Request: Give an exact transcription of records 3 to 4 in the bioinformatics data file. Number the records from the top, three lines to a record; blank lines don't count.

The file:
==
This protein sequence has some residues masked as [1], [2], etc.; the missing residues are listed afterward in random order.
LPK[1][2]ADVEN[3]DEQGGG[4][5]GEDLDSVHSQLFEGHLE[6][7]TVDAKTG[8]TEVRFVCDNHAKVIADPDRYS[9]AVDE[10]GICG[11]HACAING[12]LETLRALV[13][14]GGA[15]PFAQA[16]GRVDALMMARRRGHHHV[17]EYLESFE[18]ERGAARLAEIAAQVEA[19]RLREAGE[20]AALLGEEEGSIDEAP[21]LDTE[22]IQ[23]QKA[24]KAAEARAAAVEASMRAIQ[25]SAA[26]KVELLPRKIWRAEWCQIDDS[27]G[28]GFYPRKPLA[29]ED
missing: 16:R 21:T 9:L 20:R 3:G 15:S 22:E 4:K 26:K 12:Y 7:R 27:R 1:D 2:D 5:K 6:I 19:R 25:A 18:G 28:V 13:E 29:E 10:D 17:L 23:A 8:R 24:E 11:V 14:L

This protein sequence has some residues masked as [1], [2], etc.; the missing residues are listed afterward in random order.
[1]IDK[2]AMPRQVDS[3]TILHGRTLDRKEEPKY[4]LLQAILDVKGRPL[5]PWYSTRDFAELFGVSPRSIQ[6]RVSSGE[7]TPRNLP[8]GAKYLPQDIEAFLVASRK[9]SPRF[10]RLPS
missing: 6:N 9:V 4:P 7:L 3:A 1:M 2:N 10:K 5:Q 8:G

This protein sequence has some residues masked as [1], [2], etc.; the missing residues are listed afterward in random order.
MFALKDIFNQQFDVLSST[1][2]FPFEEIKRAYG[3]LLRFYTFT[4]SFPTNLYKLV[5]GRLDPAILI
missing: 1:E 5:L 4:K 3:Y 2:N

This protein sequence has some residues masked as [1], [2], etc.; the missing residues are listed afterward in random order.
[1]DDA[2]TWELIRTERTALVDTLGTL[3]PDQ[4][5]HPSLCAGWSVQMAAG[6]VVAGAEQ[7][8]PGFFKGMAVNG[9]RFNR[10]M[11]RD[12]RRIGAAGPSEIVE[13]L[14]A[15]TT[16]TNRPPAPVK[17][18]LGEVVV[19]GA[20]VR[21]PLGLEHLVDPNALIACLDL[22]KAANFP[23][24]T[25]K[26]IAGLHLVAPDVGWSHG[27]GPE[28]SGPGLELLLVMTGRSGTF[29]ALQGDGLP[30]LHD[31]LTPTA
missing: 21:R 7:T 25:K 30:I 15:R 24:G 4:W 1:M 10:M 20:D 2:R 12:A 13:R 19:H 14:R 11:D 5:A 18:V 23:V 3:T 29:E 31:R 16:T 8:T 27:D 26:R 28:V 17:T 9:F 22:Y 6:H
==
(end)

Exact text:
This protein sequence has some residues masked as [1], [2], etc.; the missing residues are listed afterward in random order.
MFALKDIFNQQFDVLSST[1][2]FPFEEIKRAYG[3]LLRFYTFT[4]SFPTNLYKLV[5]GRLDPAILI
missing: 1:E 5:L 4:K 3:Y 2:N

This protein sequence has some residues masked as [1], [2], etc.; the missing residues are listed afterward in random order.
[1]DDA[2]TWELIRTERTALVDTLGTL[3]PDQ[4][5]HPSLCAGWSVQMAAG[6]VVAGAEQ[7][8]PGFFKGMAVNG[9]RFNR[10]M[11]RD[12]RRIGAAGPSEIVE[13]L[14]A[15]TT[16]TNRPPAPVK[17][18]LGEVVV[19]GA[20]VR[21]PLGLEHLVDPNALIACLDL[22]KAANFP[23][24]T[25]K[26]IAGLHLVAPDVGWSHG[27]GPE[28]SGPGLELLLVMTGRSGTF[29]ALQGDGLP[30]LHD[31]LTPTA
missing: 21:R 7:T 25:K 30:I 15:R 24:G 4:W 1:M 10:M 20:D 2:R 12:A 13:R 19:H 14:R 11:D 5:A 18:V 23:V 3:T 29:E 31:R 16:T 8:T 27:D 26:R 28:V 17:T 9:F 22:Y 6:H